GRAND RAPIDS—The Grand Rapids-based pharmaceutical startup Tetra Therapeutics announced that new preclinical research suggests the ability of its investigational drug, BPN14770, to protect against memory loss and neuronal atrophy induced by amyloid beta1-42, a hallmark protein of Alzheimer’s disease.
In a humanized mouse model of amyloid beta1-42 neurotoxicity, BPN14770, a selective inhibitor of phosphodiesterase-4D (PDE4D), was shown to trigger multiple compensatory mechanisms in the brain that reduced memory impairment, damage to nerve morphology, deficits in synaptic proteins, and impaired neurological signaling.
Tetra is currently conducting Phase 2 clinical trials of BPN14770 in patients with early Alzheimer’s disease and adults with Fragile X Syndrome.
The new research, entitled “Protection from amyloid beta peptide-induced memory, biochemical and morphological deficits by a phosphodiesterase-4D (PDE4D) allosteric inhibitor,” has been published online in the Journal of Pharmacology & Experimental Therapeutics (JPET) by Su-Ying Cui and colleagues at the School of Pharmacy and Pharmaceutical Sciences at the University at Buffalo, and other Tetra Therapeutics collaborators at West Virginia University and Peking University.
Human brain imaging studies with amyloid and tau, as well as multiple post mortem studies, reveal that Alzheimer’s pathology may develop without clinical dementia in 25 to 30 percent of healthy 80-year-olds. “Such observations imply that Alzheimer’s pathology can be tolerated by the brain to some extent due to compensatory mechanisms operating at the cellular and synaptic levels,” said Ying Xu, M.D., research associate professor at Buffalo, a corresponding author of the research. “Our new research suggests that BPN14770 may be capable of activating multiple biological mechanisms that protect the brain from memory deficits, neuronal damage, and biochemical impairments, even with the onset of the amyloid pathology associated with Alzheimer’s disease.”
Added Mark E. Gurney, Tetra chairman and CEO: “The role of PDE4D in modulating brain pathways involved in memory formation and cognition, and the ability of our PDE4D inhibitor to selectively enhance this process has been well studied. We are very excited by our colleagues’ findings which now suggest a second, protective mechanism of action for BPN14770 against the progressive neurological damage associated with Alzheimer’s disease. There has been enormous interest in our ongoing Phase 2 trial of BPN14770 in 255 patients with early Alzheimer’s disease, and we are hopeful this study will show an impact of PDE4D modulation in this disease. Topline results are expected mid-2020.”
And James O’Donnell, dean of the School of Pharmacy and Pharmaceutical Science at Buffalo: “Developing effective drugs for memory deficits associated with Alzheimer’s disease has been challenging. BPN14770 works by a novel mechanism to increase cyclic AMP signaling in the brain, which has been shown to improve memory. The collaborative project has led to clinical trials that are beginning to test its effectiveness.”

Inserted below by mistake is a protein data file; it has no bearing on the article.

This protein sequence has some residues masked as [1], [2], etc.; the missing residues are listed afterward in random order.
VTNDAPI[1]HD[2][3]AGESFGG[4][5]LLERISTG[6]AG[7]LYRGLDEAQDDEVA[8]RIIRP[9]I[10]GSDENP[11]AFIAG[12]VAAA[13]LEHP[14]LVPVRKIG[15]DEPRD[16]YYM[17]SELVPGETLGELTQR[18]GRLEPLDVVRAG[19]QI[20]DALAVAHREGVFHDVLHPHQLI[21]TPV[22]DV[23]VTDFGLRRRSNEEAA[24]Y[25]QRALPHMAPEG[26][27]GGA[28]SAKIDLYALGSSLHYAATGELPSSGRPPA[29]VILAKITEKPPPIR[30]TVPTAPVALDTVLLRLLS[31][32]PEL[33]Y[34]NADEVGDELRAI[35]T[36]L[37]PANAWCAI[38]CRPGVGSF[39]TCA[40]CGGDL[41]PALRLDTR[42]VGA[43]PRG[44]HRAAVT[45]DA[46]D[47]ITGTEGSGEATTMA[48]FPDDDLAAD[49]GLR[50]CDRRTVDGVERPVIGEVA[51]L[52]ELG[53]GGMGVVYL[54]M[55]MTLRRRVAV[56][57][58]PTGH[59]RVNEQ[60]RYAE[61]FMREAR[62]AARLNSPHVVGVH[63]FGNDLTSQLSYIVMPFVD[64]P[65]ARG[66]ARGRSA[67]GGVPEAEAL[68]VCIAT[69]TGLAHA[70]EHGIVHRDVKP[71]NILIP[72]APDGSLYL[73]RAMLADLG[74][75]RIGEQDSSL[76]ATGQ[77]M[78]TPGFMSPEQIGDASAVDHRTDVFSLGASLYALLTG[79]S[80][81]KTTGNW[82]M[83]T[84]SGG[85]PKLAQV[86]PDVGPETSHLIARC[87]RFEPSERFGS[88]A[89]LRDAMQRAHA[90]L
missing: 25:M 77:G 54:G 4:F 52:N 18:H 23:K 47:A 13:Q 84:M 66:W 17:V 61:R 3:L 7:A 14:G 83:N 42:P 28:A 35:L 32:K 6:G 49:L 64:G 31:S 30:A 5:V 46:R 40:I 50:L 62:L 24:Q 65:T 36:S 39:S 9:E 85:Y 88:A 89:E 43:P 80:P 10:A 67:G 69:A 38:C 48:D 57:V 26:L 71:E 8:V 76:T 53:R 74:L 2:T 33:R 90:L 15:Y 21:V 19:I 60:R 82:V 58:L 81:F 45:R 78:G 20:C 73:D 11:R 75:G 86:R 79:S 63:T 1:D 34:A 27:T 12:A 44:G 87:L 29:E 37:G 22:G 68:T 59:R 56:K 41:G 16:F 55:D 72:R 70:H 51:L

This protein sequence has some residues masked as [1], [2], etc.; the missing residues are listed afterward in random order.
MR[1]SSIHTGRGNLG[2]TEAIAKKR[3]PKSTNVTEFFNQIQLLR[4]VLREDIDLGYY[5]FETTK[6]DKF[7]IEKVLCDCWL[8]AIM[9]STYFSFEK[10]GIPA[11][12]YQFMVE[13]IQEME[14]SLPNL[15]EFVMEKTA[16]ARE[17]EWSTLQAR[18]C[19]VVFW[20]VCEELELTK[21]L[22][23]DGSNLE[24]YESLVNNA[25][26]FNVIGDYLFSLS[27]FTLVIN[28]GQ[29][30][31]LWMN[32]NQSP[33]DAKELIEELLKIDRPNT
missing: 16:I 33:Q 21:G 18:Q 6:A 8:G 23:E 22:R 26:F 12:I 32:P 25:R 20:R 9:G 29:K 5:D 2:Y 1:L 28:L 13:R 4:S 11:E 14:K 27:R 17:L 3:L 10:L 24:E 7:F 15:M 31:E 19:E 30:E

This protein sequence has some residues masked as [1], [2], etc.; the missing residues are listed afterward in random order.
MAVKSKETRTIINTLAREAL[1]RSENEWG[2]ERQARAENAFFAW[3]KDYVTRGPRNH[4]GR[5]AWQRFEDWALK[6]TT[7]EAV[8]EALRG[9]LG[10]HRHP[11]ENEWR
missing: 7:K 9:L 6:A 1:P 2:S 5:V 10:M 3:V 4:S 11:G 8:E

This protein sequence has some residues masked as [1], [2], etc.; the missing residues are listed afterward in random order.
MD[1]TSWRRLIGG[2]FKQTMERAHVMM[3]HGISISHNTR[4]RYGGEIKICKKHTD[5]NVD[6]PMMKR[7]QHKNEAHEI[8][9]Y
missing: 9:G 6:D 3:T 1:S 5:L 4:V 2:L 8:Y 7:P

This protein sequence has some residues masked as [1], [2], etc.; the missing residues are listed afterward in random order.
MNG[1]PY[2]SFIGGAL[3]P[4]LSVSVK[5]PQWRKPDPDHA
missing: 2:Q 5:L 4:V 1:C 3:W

Results of previous Phase 1 studies with BPN14770 in healthy elderly volunteers suggested a cognitive benefit for this investigational drug, as observed in two different tests of working (immediate) memory. Working memory is a system for temporarily storing and managing the information required to carry out complex cognitive tasks such as learning, reasoning, and comprehension. The part of the brain responsible for working memory is also responsible for focus and concentration. Working memory is a domain of cognition that is impacted by Alzheimer’s disease.
For further information about the Phase 2 trial of BPN14770 in early stage Alzheimer’s disease and patient enrollment criteria please visit https://clinicaltrials.gov/ct2/show/NCT03817684.
The newly published research was supported by research grants from the National Institutes of Health Blueprint Neurotherapeutics Program through the National Institute of Neurological Disorders and Stroke and the National Institute on Aging (grant number NS078034) and the National Institute of Mental Health (grant number MH091791).
Tetra Therapeutics is a clinical stage biotechnology company developing a portfolio of therapeutic products that will bring clarity of thought to people suffering from Alzheimer’s disease, Fragile X Syndrome, traumatic brain injury, and other brain disorders. Tetra uses structure-guided drug design to discover mechanistically novel, allosteric inhibitors of phosphodiesterase 4 (PDE4), an enzyme family that plays key roles in memory formation, learning, neuroinflammation, and traumatic brain injury. BPN14770 was developed through a cooperative research agreement with the Blueprint Neurotherapeutics Program of the National Institutes of Health with funding from the National Institute on Aging, National Institute on Neurological Disorders and Stroke, the National Institute of Mental Health, the FRAXA Research Foundation and the Alzheimer’s Drug Discovery Foundation. More at www.tetratherapeutics.com.